Are professionals conveying professionalism? Unfortunately, there’s increasing debate over this topic supported by day-to-day encounters. There’s much written about the frustrations caused by a lack of professionalism demonstrated by professionals. It’s reaching a point where there are declarations that “professionalism is dead.” This perception is reinforced by anecdotes of: ignored messages, calls not returned, being late or not showing for a meeting, and the most damning–checking messages during a discussion (a.k.a. not paying attention). Hopefully, this is all just anecdotal but, it’s probably not.
The online Business Dictionary offers that a “professional” is a person formally certified by a professional body…whose competence can be measured against an established set of standards. Merriam-Webster defines “professionalism” as the skill, good judgement and polite behavior that is expected. A quick look at certification requirements finds the focus to be on what one must know (process skills), not how one should comport themselves (people skills). To be an effective, complete professional requires conducting oneself with professionalism.
This isn’t intended to be an admonishment; however, in conversations with sales types, they continually express vexation with procurement professionals. Maybe this isn’t new. Maybe this is an age-old problem. One thing for certain is that “collaborative relationships” are a priority for supply management. The tone for a relationship is set by behaviors demonstrated during the earliest encounter between the procurement professional and a sales professional. (By the way, this same applies to encounters with internal clients).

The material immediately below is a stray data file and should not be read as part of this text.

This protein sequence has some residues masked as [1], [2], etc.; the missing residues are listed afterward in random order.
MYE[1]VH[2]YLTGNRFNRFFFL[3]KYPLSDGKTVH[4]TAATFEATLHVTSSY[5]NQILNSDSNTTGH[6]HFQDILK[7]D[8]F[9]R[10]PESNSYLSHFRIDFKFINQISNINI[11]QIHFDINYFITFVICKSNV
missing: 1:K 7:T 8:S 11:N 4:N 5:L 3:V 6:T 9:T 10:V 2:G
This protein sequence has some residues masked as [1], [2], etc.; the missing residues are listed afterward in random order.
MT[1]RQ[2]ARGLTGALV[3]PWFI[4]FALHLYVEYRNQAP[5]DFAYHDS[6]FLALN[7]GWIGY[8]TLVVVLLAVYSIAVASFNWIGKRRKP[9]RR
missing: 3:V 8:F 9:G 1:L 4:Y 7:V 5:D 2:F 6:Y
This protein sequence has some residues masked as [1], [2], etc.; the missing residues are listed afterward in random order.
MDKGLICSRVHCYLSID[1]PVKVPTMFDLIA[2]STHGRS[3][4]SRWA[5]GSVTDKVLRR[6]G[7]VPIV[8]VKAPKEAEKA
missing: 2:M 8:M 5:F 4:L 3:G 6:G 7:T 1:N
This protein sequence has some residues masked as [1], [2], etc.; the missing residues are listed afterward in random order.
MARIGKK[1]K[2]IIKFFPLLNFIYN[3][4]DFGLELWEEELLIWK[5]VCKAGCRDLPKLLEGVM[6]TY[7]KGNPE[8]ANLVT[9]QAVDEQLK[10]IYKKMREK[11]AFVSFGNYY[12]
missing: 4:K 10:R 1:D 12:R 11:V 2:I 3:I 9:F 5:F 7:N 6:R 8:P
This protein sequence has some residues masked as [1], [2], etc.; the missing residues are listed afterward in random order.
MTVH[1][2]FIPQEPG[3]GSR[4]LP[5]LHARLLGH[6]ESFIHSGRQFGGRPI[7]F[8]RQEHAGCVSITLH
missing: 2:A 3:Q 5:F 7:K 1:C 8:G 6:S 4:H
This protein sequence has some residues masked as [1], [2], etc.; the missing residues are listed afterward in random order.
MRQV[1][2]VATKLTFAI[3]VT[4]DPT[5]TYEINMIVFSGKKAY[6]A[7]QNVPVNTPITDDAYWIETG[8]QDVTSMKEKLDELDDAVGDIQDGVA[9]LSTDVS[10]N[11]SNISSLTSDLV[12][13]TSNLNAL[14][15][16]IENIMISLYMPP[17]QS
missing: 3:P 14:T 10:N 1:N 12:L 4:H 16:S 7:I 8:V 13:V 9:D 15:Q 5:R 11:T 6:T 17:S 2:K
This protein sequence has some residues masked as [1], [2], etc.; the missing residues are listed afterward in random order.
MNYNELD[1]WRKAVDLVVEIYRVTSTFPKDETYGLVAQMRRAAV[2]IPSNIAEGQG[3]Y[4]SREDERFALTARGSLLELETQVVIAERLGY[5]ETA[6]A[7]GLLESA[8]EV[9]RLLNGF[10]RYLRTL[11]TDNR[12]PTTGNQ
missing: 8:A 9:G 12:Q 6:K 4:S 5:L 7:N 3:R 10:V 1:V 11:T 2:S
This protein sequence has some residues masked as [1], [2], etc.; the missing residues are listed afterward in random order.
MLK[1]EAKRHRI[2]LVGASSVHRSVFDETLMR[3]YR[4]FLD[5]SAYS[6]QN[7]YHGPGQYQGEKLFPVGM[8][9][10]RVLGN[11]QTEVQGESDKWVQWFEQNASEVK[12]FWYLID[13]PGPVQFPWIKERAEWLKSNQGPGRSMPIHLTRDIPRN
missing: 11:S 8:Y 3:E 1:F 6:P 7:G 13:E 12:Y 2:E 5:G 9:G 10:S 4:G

First impressions greatly influence our willingness to collaborate. It’s often said that negotiations begin way before you reach the table, and continue after the contract is signed. The same applies to collaboration. If you want to be effective collaborator, it’s important to conduct yourself with professionalism with whomever you do business. In fact, it’s expected.